Catalogue


Crucible of power : a history of American foreign relations to 1913 /
Howard Jones.
imprint
Wilmington, Del. : SR Books, 2002.
description
xii, 309 p. : ill., maps ; 26 cm.
ISBN
0842029168 (pbk. : alk. paper)
format(s)
Book
Holdings
More Details
imprint
Wilmington, Del. : SR Books, 2002.
isbn
0842029168 (pbk. : alk. paper)
catalogue key
4726417
 
Includes bibliographical references and index.
A Look Inside
About the Author
Author Affiliation
Howard Jones is University Research Professor in the Department of History
Reviews
Review Quotes
A readable and comprehensive survey of American foreign policy from the time of independence to the eve of World War I. Jones interweaves traditional security and economic themes with the domestic considerations that drove the decisions of U.S. policymakers. At the same time, he reminds readers about U.S. idealism ”the nation's confidence in its own system and society ”that contributed to the making of a world's leader.
Historians will welcome Jones's approach, one that evenhandedly addresses but does not belabor historiographical debates, but one that also gives more than just the facts. The survey provides context, analysis of the good and the bad, and a non-compartmentalized look at issues, people, and events. Jones demonstrates that, from Tom Paine to Teddy Roosevelt, Americans were concerned with surviving in a dangerous world by building and exercising power abroad.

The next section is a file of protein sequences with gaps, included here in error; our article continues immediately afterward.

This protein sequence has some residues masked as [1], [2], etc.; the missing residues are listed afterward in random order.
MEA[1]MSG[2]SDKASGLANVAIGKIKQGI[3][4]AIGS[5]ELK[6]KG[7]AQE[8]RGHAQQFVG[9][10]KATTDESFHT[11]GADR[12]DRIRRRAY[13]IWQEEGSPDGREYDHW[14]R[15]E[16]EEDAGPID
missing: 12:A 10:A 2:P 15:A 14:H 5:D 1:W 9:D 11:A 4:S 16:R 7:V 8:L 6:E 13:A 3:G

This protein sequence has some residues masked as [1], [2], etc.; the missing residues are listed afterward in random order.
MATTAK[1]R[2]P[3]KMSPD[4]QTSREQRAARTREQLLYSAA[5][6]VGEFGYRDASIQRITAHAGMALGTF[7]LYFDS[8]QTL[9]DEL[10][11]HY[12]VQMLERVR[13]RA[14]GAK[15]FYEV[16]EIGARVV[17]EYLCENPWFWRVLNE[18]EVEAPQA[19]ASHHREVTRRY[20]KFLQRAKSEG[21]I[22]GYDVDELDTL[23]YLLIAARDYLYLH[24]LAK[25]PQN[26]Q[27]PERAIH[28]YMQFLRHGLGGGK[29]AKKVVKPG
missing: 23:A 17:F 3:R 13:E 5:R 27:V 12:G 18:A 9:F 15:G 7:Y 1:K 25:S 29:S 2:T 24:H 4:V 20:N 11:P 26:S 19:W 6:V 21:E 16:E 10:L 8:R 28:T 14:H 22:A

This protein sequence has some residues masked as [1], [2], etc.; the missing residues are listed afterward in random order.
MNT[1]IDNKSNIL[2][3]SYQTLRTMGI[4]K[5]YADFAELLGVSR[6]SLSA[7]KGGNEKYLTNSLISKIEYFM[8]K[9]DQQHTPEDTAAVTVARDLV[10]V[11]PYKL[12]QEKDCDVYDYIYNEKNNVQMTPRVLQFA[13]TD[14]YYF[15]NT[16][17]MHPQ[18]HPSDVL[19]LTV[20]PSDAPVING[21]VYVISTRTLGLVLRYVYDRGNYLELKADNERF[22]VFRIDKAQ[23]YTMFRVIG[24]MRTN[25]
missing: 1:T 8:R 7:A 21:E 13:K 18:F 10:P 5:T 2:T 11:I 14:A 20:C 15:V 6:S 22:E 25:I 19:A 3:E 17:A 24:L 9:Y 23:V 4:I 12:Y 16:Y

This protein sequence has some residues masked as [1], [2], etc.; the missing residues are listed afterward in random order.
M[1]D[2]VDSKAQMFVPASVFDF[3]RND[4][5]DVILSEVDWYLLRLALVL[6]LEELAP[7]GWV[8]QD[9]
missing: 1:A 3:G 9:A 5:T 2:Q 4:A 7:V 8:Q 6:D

Howard Jones draws on his remarkable breadth as a historian of U.S. foreign relations to produce a distinguished survey of America's growth from an emerging power in the 1890s to its present-day position of global preeminence. His exposition is precise; his sources, exhaustive; his illustrations, revealing; his arguments, lucid. Professor Jones fully recognizes the complexity, inconsistency, and idiosyncrasy that is the hallmark of America's engagement with the world, yet his presentation navigates a century of international rapids with an ease that students will welcome and with an authority that instructors will appreciate.
Howard Jones has written a definitive history of American foreign relations before 1913. He reminds us once again that U.S. foreign policy did not begin in 1898 as he develops a narrative that is detailed but never boring. Those often forgotten years come alive as he moves from the uncertain nation of 1783 to the powerful one of 1913.